Phenobarbital Tablets USP 30mg

Phenobarbital Tablets USP 15mg
Phenobarbital Tablets USP 30mg
Phenobarbital Tablets USP 60mg

Read all of this leaflet carefully before you start taking this medicine.

  • Keep this leaflet. You may need to read it again.
  • If you have any further questions, ask your doctor or pharmacist.
  • This medicine has been prescribed for you. Do not pass it on to others. It may harm them, even if their symptoms are the same as yours.


 1 What Phenobarbital tablets are and what they are used for

 2 Before you take

 3 How to take

 4 Possible side effects

 5 How to store

 6 Further information

1 What Phenobarbital tablets are and what they are used for

Phenobarbital tablets belong to a group of medicines called

barbiturates. These medicines reduce brain activity which would otherwise cause fits or seizures in epilepsy, except absence seizures (daydreaming).

 2 Before you take

Do not take Phenobarbital tablets and tell your doctor if you have:

  • an allergy (hypersensitivity) to phenobarbital, other barbiturates or any of the other ingredients (see section 6)
  • porphyria (a genetic or inherited disorder of the red blood pigment haemoglobin)
  • severe breathing difficulties
  • severe kidney or liver disease.

If you develop a rash or the following skin symptoms, seek immediate advice from a doctor and tell that you are taking this medicine:

  • potentially life-threatening skin rashes (Stevens-Johnson syndrome, toxic epidermal necrolysis) have been reported with the use of Phenobarbital tablets appearing initially as reddish target-like spots or circular patches often with central blisters on the trunk. Additional signs to look for include ulcers in the

mouth, throat, nose, genitals and conjunctivitis (red and swollen eyes). These potentially life-threatening skin rashes are often accompanied by flu-like symptoms. The rash may progress to widespread blistering or peeling of the skin. The highest risk for occurrence of serious skin reactions is within the first weeks of treatment.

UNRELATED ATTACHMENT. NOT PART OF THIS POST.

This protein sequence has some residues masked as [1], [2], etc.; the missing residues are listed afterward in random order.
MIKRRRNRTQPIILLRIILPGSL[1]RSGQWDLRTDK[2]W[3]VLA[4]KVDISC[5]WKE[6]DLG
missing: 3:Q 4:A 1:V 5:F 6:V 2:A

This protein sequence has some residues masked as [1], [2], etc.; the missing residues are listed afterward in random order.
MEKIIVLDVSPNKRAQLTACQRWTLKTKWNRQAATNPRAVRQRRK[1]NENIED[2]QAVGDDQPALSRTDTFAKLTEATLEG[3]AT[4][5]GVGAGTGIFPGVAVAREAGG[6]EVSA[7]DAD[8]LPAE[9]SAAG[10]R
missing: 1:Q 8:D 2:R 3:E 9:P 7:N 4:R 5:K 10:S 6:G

• If you have developed Stevens-Johnson syndrome or toxic epidermal necrolysis with the use of Phenobarbital tablets you must not be re-started on Phenobarbital tablets at any time.

Check with your doctor or pharmacist before taking Phenobarbital tablets if you:

  • or the person taking these tablets are young, run-down, senile

or have a history of drug abuse or alcoholism

  • have kidney or liver problems
  • have breathing difficulties
  • have severe or long term pain.

A small number of people being treated with anti-epileptics such as Phenobarbital have had thoughts of harming or killing themselves. If at any time you have these thoughts, immediately contact your doctor.

Taking other medicines

Please tell your doctor or pharmacist if you are taking or have recently taken any other medicines, including medicines obtained without a prescription. Especially:

  • disopyramide and quinidine (to treat irregular heartbeats)
  • chloramphenicol, doxycycline, metronidazole, rifampicin, telithromycin, griseofulvin, itraconazole, posaconazole, voriconazole. abacavir, amprenavir, lopinavir, indinavir, darunavir, nelfinavir and saquinavir (to treat infections)
  • medicines used to thin the blood such as warfarin
  • mianserin, paroxetine, MAOI or tricyclic antidepressants or St Johns?s wort (Hypericum perforatum) a herbal remedy (to treat depression)